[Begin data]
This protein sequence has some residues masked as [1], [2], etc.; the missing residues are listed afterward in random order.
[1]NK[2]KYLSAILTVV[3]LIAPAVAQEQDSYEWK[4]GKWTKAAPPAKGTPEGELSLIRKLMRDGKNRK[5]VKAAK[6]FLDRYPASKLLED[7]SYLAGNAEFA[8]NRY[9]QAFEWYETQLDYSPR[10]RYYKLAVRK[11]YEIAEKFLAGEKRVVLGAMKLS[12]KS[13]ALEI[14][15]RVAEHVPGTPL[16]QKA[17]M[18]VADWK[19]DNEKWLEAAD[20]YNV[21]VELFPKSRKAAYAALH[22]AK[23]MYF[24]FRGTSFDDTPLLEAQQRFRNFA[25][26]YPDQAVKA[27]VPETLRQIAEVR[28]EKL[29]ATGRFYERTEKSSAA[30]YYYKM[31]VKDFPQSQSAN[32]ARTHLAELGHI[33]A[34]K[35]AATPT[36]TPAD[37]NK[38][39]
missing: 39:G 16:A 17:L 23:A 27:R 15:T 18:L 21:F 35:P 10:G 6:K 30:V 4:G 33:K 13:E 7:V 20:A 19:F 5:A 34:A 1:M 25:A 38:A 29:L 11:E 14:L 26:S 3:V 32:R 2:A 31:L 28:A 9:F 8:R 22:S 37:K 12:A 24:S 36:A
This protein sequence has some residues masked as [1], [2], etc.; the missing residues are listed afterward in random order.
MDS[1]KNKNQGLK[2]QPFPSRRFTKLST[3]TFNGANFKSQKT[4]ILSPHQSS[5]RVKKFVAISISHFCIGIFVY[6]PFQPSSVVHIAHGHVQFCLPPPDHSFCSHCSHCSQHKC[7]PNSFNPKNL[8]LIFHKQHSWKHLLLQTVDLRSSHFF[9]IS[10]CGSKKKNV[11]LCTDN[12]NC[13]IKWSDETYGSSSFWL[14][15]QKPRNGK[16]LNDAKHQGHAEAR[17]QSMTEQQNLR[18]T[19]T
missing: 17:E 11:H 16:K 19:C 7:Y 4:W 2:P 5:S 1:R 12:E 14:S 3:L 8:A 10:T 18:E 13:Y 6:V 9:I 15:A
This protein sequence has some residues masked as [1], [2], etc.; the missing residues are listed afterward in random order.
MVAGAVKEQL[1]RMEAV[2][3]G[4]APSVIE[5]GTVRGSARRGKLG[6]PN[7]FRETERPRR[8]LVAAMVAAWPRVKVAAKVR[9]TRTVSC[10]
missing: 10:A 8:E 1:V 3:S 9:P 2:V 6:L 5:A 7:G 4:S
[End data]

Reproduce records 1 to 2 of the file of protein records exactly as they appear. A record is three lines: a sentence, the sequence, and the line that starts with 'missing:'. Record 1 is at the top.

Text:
This protein sequence has some residues masked as [1], [2], etc.; the missing residues are listed afterward in random order.
[1]NK[2]KYLSAILTVV[3]LIAPAVAQEQDSYEWK[4]GKWTKAAPPAKGTPEGELSLIRKLMRDGKNRK[5]VKAAK[6]FLDRYPASKLLED[7]SYLAGNAEFA[8]NRY[9]QAFEWYETQLDYSPR[10]RYYKLAVRK[11]YEIAEKFLAGEKRVVLGAMKLS[12]KS[13]ALEI[14][15]RVAEHVPGTPL[16]QKA[17]M[18]VADWK[19]DNEKWLEAAD[20]YNV[21]VELFPKSRKAAYAALH[22]AK[23]MYF[24]FRGTSFDDTPLLEAQQRFRNFA[25][26]YPDQAVKA[27]VPETLRQIAEVR[28]EKL[29]ATGRFYERTEKSSAA[30]YYYKM[31]VKDFPQSQSAN[32]ARTHLAELGHI[33]A[34]K[35]AATPT[36]TPAD[37]NK[38][39]
missing: 39:G 16:A 17:L 23:A 27:R 15:T 18:L 21:F 35:P 10:G 6:K 30:V 4:G 33:K 13:E 7:V 20:A 19:F 5:A 34:A 1:M 25:A 38:A 29:L 11:E 14:L 26:S 3:V 32:R 2:A 31:L 28:A 9:F 8:R 22:S 37:K 12:A 24:S 36:A
This protein sequence has some residues masked as [1], [2], etc.; the missing residues are listed afterward in random order.
MDS[1]KNKNQGLK[2]QPFPSRRFTKLST[3]TFNGANFKSQKT[4]ILSPHQSS[5]RVKKFVAISISHFCIGIFVY[6]PFQPSSVVHIAHGHVQFCLPPPDHSFCSHCSHCSQHKC[7]PNSFNPKNL[8]LIFHKQHSWKHLLLQTVDLRSSHFF[9]IS[10]CGSKKKNV[11]LCTDN[12]NC[13]IKWSDETYGSSSFWL[14][15]QKPRNGK[16]LNDAKHQGHAEAR[17]QSMTEQQNLR[18]T[19]T
missing: 17:E 11:H 16:K 19:C 7:Y 4:W 2:P 5:S 1:R 12:E 14:S 3:L 8:A 10:T 18:E 13:Y 6:V 9:I 15:A